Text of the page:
Reading an era

Henry David Thoreau quote - Library Way - NY City
Image by ktylerconk via Flickr

“How many a man has dated a new era in his life from the reading of a book.”

~Henry David Thoreau, Walden

Yesterday, I was reading a blog post from Annalemma that came through my RSS feed, and the author, Chris, was discussing his year in books. Chris had set a goal earlier in the year to read 120 books, or 10 books every month. That ambitious (and maybe insane?) goal went fantastically unmet, but with very good reason: unless we live on a bottomless trust fund and have no day job or even paying hobbies to speak of, and have no real interests outside of books whatsoever, and have purchased ourselves a pair of cybernetic eyeballs, it just isn’t possible to read 10 books a month. Okay, that’s only 2.5 books in a week, which sounds doable; and yes, I have friends who manage this sort of reading load on top of their day jobs. (Seriously.) But Chris’s day job IS reading, and reading books for a large part of the time, and he still managed only 55 books this year. Granted, that’s on top of all the short fiction submissions he reads for Annalemma, and on top of all the magazines and newspapers he no doubt reads, and all the e-mails and business correspondence and…. Well, I’ve gone on like this before. So frankly, I think 55 books is a heroic number.

Of course, I’m saying that because I’ve just counted my own book list for this past year, and so far I’m at 65, not counting the book I’ve just started and plan to finish before the month is up. So maybe I just want to feel heroic, too.

A small gang of my friends from back in Wisconsin got me started on this, actually. They had the idea to have a book club without having a book club: They would read all the books they could manage, whatever books they wanted, and then once a month they’d post their lists on Facebook and if anyone felt like commenting, a discussion would ensue. No meetings, no arguments over what to read or when, no pressure at all. Okay, some pressure: to keep things interesting, they called the game a “contest” and assigned points to the books based on page count (because let’s face it, saying you read 100 slim chapbooks in a year isn’t really as impressive as saying you read, well, anything by Tolstoy). Also, magazines and single-issue comic books don’t count, though of course graphic novels do.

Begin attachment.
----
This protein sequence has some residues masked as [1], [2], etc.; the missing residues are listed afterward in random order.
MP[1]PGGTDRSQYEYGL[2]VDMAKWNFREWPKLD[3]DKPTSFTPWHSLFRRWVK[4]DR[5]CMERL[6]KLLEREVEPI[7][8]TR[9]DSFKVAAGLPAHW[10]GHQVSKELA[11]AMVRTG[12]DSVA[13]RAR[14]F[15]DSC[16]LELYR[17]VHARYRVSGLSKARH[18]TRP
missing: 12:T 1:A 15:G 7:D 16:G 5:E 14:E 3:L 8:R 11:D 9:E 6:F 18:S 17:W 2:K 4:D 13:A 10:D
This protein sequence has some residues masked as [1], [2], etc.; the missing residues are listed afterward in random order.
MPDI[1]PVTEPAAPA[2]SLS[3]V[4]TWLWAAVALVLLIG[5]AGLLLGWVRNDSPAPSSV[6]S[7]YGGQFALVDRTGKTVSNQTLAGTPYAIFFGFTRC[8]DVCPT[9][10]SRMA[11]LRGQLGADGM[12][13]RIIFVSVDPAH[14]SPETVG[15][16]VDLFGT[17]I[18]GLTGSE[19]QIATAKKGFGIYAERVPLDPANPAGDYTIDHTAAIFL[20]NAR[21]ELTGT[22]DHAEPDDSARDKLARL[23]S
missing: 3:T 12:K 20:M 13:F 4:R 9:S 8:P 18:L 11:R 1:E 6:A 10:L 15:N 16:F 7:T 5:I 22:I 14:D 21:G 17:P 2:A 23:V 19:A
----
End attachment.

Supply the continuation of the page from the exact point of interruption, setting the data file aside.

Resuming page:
At the beginning of the year, we all set a year-end goal, like bidding on tricks in Hearts. I low-balled my point goal at a mere 100 pts, because the most common point score for any book, according to our rules, is 2 pts, and because I’m a slow reader (I prefer to say that I savor the words…), I figured 50 books would be a stretch for me.  Plus, I don’t like losing.

But here we are at the end of the year and I’ve racked up 149 points so far.* And that’s on top of the few dozen issues of the New Yorker and the handful of Shambhala Suns I caught up on this summer, the literary journals I’ve read, and all the writing I’ve done this year, including the Writer’s Notebook every week, the travel journals I’ve kept, and something like 140,000 words of fiction.** So, win for me!

Here’s the list as it looks right now (where possible, I’ve linked to the actual edition I read; newer editions might be available):

Ali Alsaloom, Ask Ali: A Guide to Abu Dhabi (Ali’s book isn’t available for purchase online yet, but you can find them in bookstores all over the UAE; here, the title links to the review page in Goodreads)

Brian Azzarello and Jim Lee, Absolute Superman:  For Tomorrow

Lynda Barry, One Hundred Demons

Andrew Bender, Lonely Planet: Amsterdam ***

Andrew Burke, et al, Lonely Planet: Thailand’s Islands & Beaches

Anton Chekhov, Early Short Stories: 1883-1888

John Cheever, The Stories of John Cheever

Rob Chestney and Alex Sanchez, Star Wars: The Old Republic: Threat of Peace

Douglas Davies, Brief History of Death

Philip K. Dick, A Scanner Darkly

DK Eyewitness Travel:  Top 10 Bangkok

Daphne du Maurier, The Birds and Other Stories

Dungtrin, Vipassana 101, trans. Anaya Ruangma, ed. Kongsak Tanphaichitr

P. D. Eastman, Sam and the Firefly

Will Eisner, Comics and Sequential Art

Garth Ennis, Glenn Fabry, and Steve Dillon, Preacher (I actually read these serially, as single issues; the title here links to Volume 1 of the collected series)

M.C. Escher, Escher on Escher: Exploring the Infinite

Eyewitness Travel: The Netherlands

Beth Ann Fennelly, Unmentionables

Alan Dean Foster, Terminator Salvation

Alexander Freed and Dave Ross, Star Wars: The Old Republic: Blood of the Empire

Neil Gaiman, Fragile Things

—, Neverwhere

—, The Sandman: Endless Nights

Neil Gaiman and Charles Vess, Stardust: Being a Romance Within the Realms of Faerie

Maha Gargash, The Sandfish: A Novel from Dubai

William Goldman, The Princess Bride

Ernest Hemingway, The Torrents of Spring

Kazuo Ishiguro, Never Let Me Go

Shirley Jackson, The Lottery and Other Stories

Lyndon W. Joslin, Count Dracula Goes to the Movies: Stoker’s Novel Adapted, 1922-1995

Hideyuki Kikuchi, Vampire Hunter D

Lati Rinpoche and Jeffrey Hopkins, Death, Intermediate State and Rebirth